When They Believe Their Publicity
I was lunching with Jennifer Jones in the Twentieth Century-Fox cafe. She was sweet, friendly, cooperative, grateful, a little naive, and. very humble. Afterwards on the set, I said to her director, “Now there’s a girl who’ll never change, no matter how famous she gets to be.”
Which just goes to show you, there’s no fool like a reporter on the Hollywood beat. Overnight almost, with the success of “The Song of Bernadette,” Jennifer changed. She seemed to forget that in Hollywood no one person is responsible for a success. It’s a conglomeration of talent, a good script, fine direction, a little luck, and a lot of publicity.
I’ve been covering the Hollywood beat for a long time now. I’ve seen the stars come and I’ve seen ’em go. And it’s the oddest thing, or is it, but when they’re coming up they’re so cooperative, so eager-beaver. Ditto for when they’re going. But that in-between-time when they’re sitting on top of the box office world, that’s all, brother!
That’s why I’m so grateful for boys and girls like Bob Hope, Dan Dailey, Loretta Young, Esther Williams, June Allyson, Gregory Peck, Linda Darnell, Alan Ladd They are the same nice people today, and wear the same size hats, as when I interviewed them when they first came to Hollywood.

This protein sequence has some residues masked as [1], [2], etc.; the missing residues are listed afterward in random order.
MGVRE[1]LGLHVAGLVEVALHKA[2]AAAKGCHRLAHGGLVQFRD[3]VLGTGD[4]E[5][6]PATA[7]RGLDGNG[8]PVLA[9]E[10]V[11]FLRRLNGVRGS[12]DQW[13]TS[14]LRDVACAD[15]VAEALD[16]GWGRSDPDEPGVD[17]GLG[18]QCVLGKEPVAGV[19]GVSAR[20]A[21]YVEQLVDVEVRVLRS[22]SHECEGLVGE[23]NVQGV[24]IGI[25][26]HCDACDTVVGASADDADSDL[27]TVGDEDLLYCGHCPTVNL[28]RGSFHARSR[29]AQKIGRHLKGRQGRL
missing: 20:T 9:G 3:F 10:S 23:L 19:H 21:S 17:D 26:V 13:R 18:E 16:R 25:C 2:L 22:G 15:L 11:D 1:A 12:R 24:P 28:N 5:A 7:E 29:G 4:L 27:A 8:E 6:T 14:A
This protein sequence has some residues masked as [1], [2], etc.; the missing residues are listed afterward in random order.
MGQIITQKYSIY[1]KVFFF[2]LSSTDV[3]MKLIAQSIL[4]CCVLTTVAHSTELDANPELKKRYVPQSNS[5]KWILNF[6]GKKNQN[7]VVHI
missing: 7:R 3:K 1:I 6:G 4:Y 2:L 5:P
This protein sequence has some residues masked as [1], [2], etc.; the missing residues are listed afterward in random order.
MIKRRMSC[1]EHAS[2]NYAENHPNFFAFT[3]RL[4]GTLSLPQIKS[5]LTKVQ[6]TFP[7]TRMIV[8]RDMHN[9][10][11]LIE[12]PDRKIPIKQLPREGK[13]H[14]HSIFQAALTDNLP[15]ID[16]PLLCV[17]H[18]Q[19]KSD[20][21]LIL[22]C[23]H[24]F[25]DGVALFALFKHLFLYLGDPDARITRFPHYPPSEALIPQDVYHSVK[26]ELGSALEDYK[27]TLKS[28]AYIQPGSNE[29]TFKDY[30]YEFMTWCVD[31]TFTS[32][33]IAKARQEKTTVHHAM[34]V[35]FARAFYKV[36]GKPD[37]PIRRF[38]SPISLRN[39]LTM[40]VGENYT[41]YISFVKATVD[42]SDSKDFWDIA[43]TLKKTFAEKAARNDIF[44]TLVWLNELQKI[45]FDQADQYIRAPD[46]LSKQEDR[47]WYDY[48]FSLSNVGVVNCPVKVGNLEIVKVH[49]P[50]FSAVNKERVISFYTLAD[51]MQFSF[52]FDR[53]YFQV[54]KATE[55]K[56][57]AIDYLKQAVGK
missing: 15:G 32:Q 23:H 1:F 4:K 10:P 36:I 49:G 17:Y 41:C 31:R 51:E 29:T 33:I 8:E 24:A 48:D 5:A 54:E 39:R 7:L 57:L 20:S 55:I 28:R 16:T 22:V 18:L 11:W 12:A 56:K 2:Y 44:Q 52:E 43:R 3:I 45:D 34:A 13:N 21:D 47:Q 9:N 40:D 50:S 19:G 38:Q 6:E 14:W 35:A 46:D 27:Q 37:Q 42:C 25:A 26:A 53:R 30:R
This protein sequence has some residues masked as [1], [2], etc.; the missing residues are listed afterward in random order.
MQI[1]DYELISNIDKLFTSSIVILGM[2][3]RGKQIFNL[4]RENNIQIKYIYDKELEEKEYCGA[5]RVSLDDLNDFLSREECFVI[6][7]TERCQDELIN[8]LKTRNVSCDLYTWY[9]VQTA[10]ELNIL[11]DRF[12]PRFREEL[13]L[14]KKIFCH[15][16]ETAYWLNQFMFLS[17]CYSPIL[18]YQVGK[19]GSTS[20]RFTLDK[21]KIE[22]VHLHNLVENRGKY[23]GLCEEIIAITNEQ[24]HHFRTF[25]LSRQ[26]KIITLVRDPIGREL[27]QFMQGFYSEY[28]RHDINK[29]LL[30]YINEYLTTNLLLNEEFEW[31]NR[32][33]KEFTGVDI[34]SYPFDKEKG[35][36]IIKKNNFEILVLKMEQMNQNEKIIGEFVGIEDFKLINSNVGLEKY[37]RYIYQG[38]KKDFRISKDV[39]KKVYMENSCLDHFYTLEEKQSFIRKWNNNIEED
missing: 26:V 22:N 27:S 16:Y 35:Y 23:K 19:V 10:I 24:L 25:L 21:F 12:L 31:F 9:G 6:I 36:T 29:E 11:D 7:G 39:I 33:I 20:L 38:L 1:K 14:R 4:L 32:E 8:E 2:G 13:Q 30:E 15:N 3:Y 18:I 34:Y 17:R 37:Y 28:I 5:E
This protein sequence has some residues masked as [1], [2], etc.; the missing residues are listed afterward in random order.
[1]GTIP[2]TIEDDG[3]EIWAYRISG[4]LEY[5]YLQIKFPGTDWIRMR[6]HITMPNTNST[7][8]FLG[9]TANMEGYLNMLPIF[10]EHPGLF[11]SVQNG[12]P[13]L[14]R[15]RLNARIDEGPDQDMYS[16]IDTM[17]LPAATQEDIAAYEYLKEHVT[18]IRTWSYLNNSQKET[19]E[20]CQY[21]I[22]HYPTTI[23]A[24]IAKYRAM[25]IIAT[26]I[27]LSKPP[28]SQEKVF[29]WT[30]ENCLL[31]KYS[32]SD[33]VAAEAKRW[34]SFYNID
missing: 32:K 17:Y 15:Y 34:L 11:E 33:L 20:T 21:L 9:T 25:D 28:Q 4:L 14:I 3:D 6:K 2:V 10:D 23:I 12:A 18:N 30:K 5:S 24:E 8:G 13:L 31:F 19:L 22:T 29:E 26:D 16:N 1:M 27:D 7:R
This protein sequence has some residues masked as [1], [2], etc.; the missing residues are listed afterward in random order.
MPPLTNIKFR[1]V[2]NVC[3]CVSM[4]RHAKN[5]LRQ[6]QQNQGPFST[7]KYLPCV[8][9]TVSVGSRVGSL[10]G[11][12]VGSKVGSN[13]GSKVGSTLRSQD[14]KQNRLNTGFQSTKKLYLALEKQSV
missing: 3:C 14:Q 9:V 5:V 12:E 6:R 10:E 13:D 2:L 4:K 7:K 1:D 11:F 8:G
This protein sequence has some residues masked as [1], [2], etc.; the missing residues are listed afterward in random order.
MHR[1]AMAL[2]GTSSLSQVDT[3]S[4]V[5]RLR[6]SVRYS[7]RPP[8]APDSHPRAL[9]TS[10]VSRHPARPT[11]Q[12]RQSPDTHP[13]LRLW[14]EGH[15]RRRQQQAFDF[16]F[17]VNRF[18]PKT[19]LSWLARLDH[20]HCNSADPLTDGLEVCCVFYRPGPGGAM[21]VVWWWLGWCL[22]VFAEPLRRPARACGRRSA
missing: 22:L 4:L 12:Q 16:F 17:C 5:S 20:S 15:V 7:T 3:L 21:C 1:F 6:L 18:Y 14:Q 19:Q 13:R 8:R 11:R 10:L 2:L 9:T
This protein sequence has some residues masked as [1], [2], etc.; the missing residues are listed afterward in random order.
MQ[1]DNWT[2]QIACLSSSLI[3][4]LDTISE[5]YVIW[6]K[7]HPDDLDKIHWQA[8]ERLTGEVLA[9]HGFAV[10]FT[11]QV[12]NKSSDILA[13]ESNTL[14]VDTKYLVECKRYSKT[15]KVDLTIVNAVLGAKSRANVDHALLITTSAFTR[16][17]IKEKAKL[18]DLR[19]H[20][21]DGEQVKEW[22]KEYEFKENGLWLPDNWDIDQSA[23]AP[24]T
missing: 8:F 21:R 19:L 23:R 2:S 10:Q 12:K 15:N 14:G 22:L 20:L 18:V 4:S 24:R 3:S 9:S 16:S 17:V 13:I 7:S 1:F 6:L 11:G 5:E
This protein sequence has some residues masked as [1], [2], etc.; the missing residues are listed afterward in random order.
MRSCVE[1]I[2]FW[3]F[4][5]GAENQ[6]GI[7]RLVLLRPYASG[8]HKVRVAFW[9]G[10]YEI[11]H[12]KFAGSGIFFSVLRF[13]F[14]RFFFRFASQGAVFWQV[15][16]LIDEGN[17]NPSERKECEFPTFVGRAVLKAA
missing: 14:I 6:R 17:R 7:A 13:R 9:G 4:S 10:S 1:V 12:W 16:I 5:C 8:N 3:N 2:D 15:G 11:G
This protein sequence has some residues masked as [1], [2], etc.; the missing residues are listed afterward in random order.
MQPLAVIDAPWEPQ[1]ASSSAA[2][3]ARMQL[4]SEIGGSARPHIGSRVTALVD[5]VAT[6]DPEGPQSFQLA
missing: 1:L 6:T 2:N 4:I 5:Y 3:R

I guess it’s pretty hard to keep your head when all about you are losing theirs over yours.
And everyone certainly lost theirs over Hedy Lamarr. You can always tell when Hedy is upsy or downsy. When the reviews rave, so does Hedy, non-cooperatively speaking. Like when Cecil B. De Mille asked her to do some publicity chores in New York for “Samson and Delilah,” Hedy said, “Not unless I’m paid for it.” She received $100,000 for making the movie, and even the scheming Delilah of the Bible would have said, “That’s a lot of ducats,” and thrown in a little time, for But not Miss Lamarr.
Olivia de Havilland recently refused to attend a dinner, at which she was named one of the Best Actresses of the Year. Every top studio executive was present, also the brightest stars in the business. Olivia’s absence was explained this-a-way. She believed she’d be doing more for the dinner than it could do for her! This can’t be the same Livvy who was so loved in her early Warner days. Or the same girl who used to hang around the Warner publicity department to get her name in print.